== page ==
When I stop attending I’m sending a strong signal that the club isn’t meeting my needs or expectations, or that my needs have changed.  The ‘value issue’ for clubs (and personal trainers) is not one of ‘price’ but one of ‘usage’, i.e. the more members and clients use, the more value they'll receive.

There are a huge number of factors involved, however, the message is clear, the pro’s no longer outweigh the con’s when a member is not attending.  It is the job of all front line staff (and one of the most effective avenues for personal trainers to build clientele) to find out what isn’t working for non-attending members and do something about it immediately.  Otherwise drop out and low retention are sure to follow.

Here are some numbers outlining the relationship between attendance and retention

  • Members who visit less than once a week in the first month of membership rejoin 59% of the time.  Those who visit at least three times a week in the first month of membership rejoin 78% of the time (a 19% difference)
  • Members who are ‘low frequency attendees’ (less than once a week) in month one but improve to be ‘high attendees’ (more than three times a week) by month three are 14% more likely to rejoin.
  • After three months changes in attendance seem to have little affect on rejoin rate.
  • Overall there is a ‘dose response’ relationship between attendance and retention.  Those who visit more, rejoin more.


It seems clear that the following are priorities for all fitness professionals working with club members;

  1. Establish attendance at a frequency of three or more times a week in the first month with new members/clients
  2. Contact new members who aren’t sticking to their exercise plan (which clearly outlines attendance frequency) immediately and work to increase attendance to at least three times a week within the first three months of membership.


Again, these are general guidelines and the specific needs of an individual member will override these, however this is a way to prioritise your efforts when you work in the ‘front line’ with members.

The following graph is based on IHRSA research and shows the distribution of attrition (note that attrition is just the % of members who didn’t rejoin – another way of showing retention)


Here we see that the majority of fitness clubs have an ‘attrition’ rate of 30-50%, i.e. every year the majority of clubs are loosing up to 50% of their members.  And a very small minority (5%) of clubs are loosing less than 30% of their members annually.  If you consider the controllable reasons members leave clubs then it’s pretty obvious from these statistics that the majority of fitness clubs (and all the fitness professionals within them) have a significant opportunity to connect with more members, more often in a more meaningful way.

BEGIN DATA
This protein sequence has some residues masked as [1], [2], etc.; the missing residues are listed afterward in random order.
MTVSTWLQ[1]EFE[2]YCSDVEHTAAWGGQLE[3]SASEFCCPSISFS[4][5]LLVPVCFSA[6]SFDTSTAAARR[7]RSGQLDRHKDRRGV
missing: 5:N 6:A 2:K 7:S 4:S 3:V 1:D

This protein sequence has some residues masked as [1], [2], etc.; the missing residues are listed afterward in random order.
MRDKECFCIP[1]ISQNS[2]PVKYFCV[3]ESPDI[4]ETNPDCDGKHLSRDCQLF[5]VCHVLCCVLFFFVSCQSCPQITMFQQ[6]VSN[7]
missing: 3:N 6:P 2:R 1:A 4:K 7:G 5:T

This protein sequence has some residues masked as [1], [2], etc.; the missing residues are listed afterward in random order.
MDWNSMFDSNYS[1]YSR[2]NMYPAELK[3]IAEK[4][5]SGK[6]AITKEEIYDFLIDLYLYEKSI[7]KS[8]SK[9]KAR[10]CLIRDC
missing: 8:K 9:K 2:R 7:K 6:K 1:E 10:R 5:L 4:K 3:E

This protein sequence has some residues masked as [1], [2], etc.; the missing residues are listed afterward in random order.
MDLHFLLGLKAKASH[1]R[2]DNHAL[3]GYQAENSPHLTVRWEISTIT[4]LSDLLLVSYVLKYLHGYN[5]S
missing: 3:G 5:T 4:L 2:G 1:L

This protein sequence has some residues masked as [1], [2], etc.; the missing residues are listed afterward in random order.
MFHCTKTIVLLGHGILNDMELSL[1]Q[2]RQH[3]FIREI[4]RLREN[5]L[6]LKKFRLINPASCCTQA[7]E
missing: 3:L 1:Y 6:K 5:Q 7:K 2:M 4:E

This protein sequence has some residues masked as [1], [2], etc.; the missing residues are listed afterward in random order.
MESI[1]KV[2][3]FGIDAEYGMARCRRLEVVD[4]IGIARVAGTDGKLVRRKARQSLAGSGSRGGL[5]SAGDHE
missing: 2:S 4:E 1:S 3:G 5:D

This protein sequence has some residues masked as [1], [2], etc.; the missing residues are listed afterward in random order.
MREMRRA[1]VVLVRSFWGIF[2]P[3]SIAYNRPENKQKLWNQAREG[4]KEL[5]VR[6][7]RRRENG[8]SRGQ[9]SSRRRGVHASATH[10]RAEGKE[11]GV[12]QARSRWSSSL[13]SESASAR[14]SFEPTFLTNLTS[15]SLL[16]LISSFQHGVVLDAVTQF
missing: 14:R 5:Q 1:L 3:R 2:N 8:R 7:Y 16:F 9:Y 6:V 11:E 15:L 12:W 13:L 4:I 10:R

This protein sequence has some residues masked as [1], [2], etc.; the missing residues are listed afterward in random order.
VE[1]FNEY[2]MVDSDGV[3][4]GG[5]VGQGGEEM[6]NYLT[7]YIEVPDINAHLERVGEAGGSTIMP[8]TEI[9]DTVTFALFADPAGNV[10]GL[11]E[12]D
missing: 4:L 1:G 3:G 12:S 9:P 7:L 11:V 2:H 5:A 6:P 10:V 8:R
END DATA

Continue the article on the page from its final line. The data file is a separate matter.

What do we know about adherence within clubs?

Well, not a lot actually.  One of the reasons for this is we don’t have an easy way to collect the information.  How can we tell if the member is exercising at their prescribed levels when we don’t collect this information centrally?  Only the gym instructor/fitness consultant or personal trainer knows both the prescription and member well enough to deduce whether the prescription is being followed.  This usually happens during programme card reviews and/or formal progress reports. 

However, if we accept that attendance and adherence creates results then we can look at information about the affect of ‘achieving results’ on retention.

Members do want to feel and see results as an outcome of their involvement with a club. 44% of all members agree that staff helping them achieve their initial fitness goal(s) contributes to their satisfaction with their membership.

Such results validate the value of the membership. There is an important lesson here for the industry: In many members’ eyes, customer service is not simply about being friendly or involved; it is about helping members get results.  As such, a focus on both the attendance and adherence of members, which creates results, msut be a very central focus for all fitness professionals.